First, it was one of my Dashing Handwarmers that I lost on a train; I think it fell out of my pocket.

Dashing Handwarmers

Luckily, I had more of the same yarn to make another.

Then, most recently, it was my Hand Thing-a-ma-bobs. A dear friend had given me a *single* skein of hand dyed merino worsted yarn from Spincycle (120 yards) as a gift.


It took me 113 yards to make the last pair (which was a gift). So, I knew I had more than enough to make a set for myself.

I had finished the 1st glove and had started the second. I knew that I should have left it at home because I was afraid I was going to lose it. However, I didn't listen to myself, and brought it to show a friend.

And, guess, what? 20 minutes later, it was no longer in my bag. I double checked to where I was earlier, checked lost & found, filed a report WITH lost & found, but I never got it back.

I *thought* I might have enough yardage to finish it, IF I made it a little bit shorter --- having it come to my knuckles versus the 1st joints on the fingers.

I managed to eek out just enough yardage. I had 5 INCHES left. Talk about heart pounding....

Hand Thingees

Lovely, aren't they? And, oh, so warm. I have made definite use of them.

Wednesday, June 16, 2010

FO: Travelling Mojo

During a recent trip, I managed to finish the last four charted rows of my shawlette, the Travelling Woman pattern (Ravelry link) using some KnitPicks Essential Kettle Dyed.

I also managed to get it blocked that day because the day was extremely warm, and only a hour outside saw it completely dry.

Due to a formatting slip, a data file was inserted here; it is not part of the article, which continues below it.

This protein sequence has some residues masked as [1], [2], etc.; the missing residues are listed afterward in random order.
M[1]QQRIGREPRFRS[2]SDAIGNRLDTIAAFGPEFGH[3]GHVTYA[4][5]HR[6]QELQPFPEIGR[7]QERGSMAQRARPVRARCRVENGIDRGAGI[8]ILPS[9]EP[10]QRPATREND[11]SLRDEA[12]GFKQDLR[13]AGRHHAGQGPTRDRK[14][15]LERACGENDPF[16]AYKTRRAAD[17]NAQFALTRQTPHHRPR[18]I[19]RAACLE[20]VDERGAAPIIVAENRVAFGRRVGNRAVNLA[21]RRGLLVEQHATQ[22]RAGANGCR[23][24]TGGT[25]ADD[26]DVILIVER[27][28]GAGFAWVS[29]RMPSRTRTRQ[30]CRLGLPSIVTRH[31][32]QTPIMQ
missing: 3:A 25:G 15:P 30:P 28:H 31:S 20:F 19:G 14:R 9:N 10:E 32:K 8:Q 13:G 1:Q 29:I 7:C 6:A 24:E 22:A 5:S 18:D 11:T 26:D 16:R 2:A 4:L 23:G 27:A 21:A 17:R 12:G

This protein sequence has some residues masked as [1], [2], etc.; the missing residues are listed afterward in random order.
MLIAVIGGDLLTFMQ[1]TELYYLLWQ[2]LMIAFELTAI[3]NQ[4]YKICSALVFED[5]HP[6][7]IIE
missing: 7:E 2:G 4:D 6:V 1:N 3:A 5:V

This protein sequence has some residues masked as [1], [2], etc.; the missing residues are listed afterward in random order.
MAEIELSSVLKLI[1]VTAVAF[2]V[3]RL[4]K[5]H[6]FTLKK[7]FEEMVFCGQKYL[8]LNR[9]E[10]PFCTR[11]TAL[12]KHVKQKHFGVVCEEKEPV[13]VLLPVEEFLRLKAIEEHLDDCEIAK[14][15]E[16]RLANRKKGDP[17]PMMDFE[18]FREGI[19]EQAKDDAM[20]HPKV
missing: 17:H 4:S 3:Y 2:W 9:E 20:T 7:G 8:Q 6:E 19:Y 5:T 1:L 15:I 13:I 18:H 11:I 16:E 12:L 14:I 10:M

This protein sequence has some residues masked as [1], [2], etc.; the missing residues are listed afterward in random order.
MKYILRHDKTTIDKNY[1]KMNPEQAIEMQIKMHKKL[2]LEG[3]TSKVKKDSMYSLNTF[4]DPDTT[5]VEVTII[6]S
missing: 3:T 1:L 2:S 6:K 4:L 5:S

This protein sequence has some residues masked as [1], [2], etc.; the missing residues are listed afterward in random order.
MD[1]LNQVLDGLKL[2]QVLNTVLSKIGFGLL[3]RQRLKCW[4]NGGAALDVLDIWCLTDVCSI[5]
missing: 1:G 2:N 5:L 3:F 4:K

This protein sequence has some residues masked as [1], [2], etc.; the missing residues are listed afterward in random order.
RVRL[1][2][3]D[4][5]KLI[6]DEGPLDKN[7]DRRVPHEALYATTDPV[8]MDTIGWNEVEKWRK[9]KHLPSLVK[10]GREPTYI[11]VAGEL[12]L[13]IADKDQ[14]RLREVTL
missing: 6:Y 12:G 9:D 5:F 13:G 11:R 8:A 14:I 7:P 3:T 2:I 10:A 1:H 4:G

Travelling Mojo (1)
(The correct shade of red.)

It's thin, but warm, and is serving perfectly at work when the AC kicks into high gear.

Travelling Mojo (2)
(The incorrect shade of red due to lighting.)

AND, as it happens, it's the same *exact* shade of red as my REI fleece jacket and my fingerless mitts. I am nothing but consistent (or predictable....)

Overall, it was a relatively simple pattern to follow, and I *might* make more out of yarn from the stash. It only took 1.35 skeins (at about 311 yards), so it'd be good for left over yardage or low yardage from handspun.

Tuesday, June 15, 2010

Knitting Handspun

Despite being in a spinning mode as of late, I have been knitting a little bit. Normally, I am a process spinner and don't really spin for projects. AND, I usually finish all of my roving/top/batt first, before I start knitting with it. However, before we went on a 4-hour trip, I had finished spinning/plying 2 ounces of a 4-oz corriedale hand-dyed roving. I had purchased it over at Stitches West from one of the dealers.

I wanted to start something "simple" that my poor addled brain could handle on the 4-hour drive up to Tahoe that didn't involve counting stitches (i.e. My Travelling Woman shawlette). So, I started a top-down stocking cap (my own design) that is all stockinette stitch.

Stocking Cap

I have to say, I *love* knitting with handspun. It was balanced, it was lofty, and oh-so-soft (despite some problems spinning it). It's got a few thick-thin spots, but most of it is pretty consistent, but I can see where it could have been improved. LOL

I managed to finish off the first skein of yarn in the middle of the trip. Luckily, I had brought another knitting project with me (along with 2 spindles), but I couldn't wait to get home to finish spinning up the rest of the roving.

When we got home from the trip, I had taken the day off from work, so I went ahead and spun/ply-ed/washed the second 2-ounces of the roving into about 151 yards, which should be enough to finish the stocking cap.

Monday, June 14, 2010

Spinner's Study: Low Twist Singles

I got this wonderful roving from the Morro Fleeceworks at the Retzlaff Winery Spinning Event.

Alpaca & Romney

And I very much wanted to spin it, because it looks so yummy! But, how?

I took 2 ounces of the roving, and spun it thin, intending to see how it'd look 2-ply (like my Targhee). I didn't like it. You couldn't really see the red & silver mixing together, although it was a bit more apparent in the 2-ply.